Dear Sissy: West Africa's newest agony aunt takes on sexual traumas left by a civil war

Usman has issues with girls. The teenager is so anxious about his failure to attract any, that he writes a desperate letter to a woman he has never met.

"Dear Sissy Aminata," it reads. "My problem is this: I know many girls but none of them will make love with me. I am thinking about going to see a jujuman for love potions for these girls to like me very much."

If Usman follows Sissy Aminata's advice he will think twice about love potions. "Where have you been all this time?" she writes back with a tinge of impatience. "It seems the girls know much more about life and its hazards than you do. You must have heard about Aids, STDs and unwanted pregnancy?"

Sissy Aminata is west Africa's newest agony aunt, dispensing a tough love blend of sympathy, factual information, and no-nonsense advice on everything from painful periods to the risks of becoming infected with HIV.

Sissy doesn't exist in the flesh nor for that matter, does Usman.

The questions and her answers are written by child protection staff from Save the Children, one of the three aid agencies The Independent is supporting in this year's Christmas appeal. Their fictional answer to Virginia Ironside is emerging as a powerful weapon against a pandemic of child abuse and HIV/Aids in one of the world's poorest countries.

Children in Sierra Leone are still coping with the legacy of a brutal 11-year civil war which tore families asunder. Countless children were raped, mutilated, orphaned or forced into armed groups as sex slaves. The bloodshed ended five years ago, but much of the sexual abuse did not. "So many were raped during the war that perhaps people are no longer shocked by rape," says Dieneke Van Der Wijk, director of Save the Children in Sierra Leone.

The conflict also wiped out education for an entire generation, so awareness of sexual health issues is poor. And while around 40 per cent of the population of Sierra Leone is under the age of 14, extreme poverty (75 per cent of the population survive on less than 1 a day) means school is a luxury for many. In the rundown capital Freetown, you see young children out on the streets from dawn to dusk selling everything from toothpicks to peanuts and second-hand shoes.

And if they are easy prey for abusers in the streets, they are not always safe in school either. It's common in some rural areas for teachers to ask pupils to cultivate their vegetable patches in exchange for lessons. In some cases, they have to provide sex.

No wonder then that teenage pregnancy rates are high, sexually transmitted diseases widespread and the country is facing an HIV/Aids timebomb.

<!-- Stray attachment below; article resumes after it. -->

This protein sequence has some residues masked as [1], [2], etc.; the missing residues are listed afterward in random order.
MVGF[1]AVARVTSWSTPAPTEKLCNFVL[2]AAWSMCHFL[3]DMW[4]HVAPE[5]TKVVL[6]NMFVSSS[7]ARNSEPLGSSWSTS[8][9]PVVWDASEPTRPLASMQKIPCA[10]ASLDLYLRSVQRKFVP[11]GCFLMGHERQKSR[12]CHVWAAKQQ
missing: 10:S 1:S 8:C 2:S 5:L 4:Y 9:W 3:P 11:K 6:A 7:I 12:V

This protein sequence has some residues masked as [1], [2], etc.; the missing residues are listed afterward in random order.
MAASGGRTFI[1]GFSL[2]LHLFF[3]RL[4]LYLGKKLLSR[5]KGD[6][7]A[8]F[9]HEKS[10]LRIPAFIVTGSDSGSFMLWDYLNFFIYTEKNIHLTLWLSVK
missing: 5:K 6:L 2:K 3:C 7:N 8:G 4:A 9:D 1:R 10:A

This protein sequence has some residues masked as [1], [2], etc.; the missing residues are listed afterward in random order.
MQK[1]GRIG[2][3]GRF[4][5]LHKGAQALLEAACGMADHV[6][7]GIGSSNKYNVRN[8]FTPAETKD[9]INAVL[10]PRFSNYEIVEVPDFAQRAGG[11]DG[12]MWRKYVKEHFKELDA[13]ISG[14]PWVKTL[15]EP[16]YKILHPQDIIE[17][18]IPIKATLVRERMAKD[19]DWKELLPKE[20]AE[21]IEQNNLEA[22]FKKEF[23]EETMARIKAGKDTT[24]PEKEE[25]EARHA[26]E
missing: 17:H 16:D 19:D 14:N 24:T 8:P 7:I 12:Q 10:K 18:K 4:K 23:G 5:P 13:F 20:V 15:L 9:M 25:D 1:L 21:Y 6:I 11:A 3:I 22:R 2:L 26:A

Yet for a child to admit they have been raped or abused often carries a stigma. Sex offenders are frequently let off the hook or the case is hushed up. In some cases girls are pushed into marrying their rapists.

What the fictional agony aunt does is to offer a space to children who would otherwise find it too painful or upsetting to discuss their experiences. Not only can they now get hold of facts about sex, but by taking part in the accompanying education groups that Save the Children runs in vulnerable communities, many are gaining the confidence to talk to adults and negotiate their own safety.

In the remote eastern province of Kailahun, an area that suffered unspeakable atrocities during the war, Theresa Kamara was pregnant at 13. She was ignorant then, she says. "Having a baby so young is not a good idea because it leads to so many problems. The father of the child abandoned me. Some girls try to get rid of the baby. One girl I know did that and she died."

Still only 17, Theresa now has the confidence of a TV host as she darts about in a stylish print dress and metallic sandals moderating a group education session for other youngsters at a community centre in a Freetown slum.

The method is simple. Theresa uses the questions sent to Sissy Aminata as a launchpad for discussion. A letter is read out and this serves as a prompt for anyone who feels like it, to articulate their own worries.

The group then examines Sissy Aminata's answer and this is followed by discussion and role play. "We take the examples of these letters and compare them to the things that are bugging us in our lives," Theresa explains.

A tall boy in an Umbro T-shirt puts up his hand. "I am very worried about the Aids," he admits. A girl asks what the difference between HIV and Aids is. Theresa doesn't want to teach though; she wants the young people to talk and to tease out the answers. Hands shoot up and there's a lively debate. Somebody thinks that sharing a blade or a knife is the way to transmit HIV infection. Theresa casts around the room coaxing, "But the big one, the big one?" When somebody offers the right answer, Theresa shakes his hand graciously: "Thank you, brother!"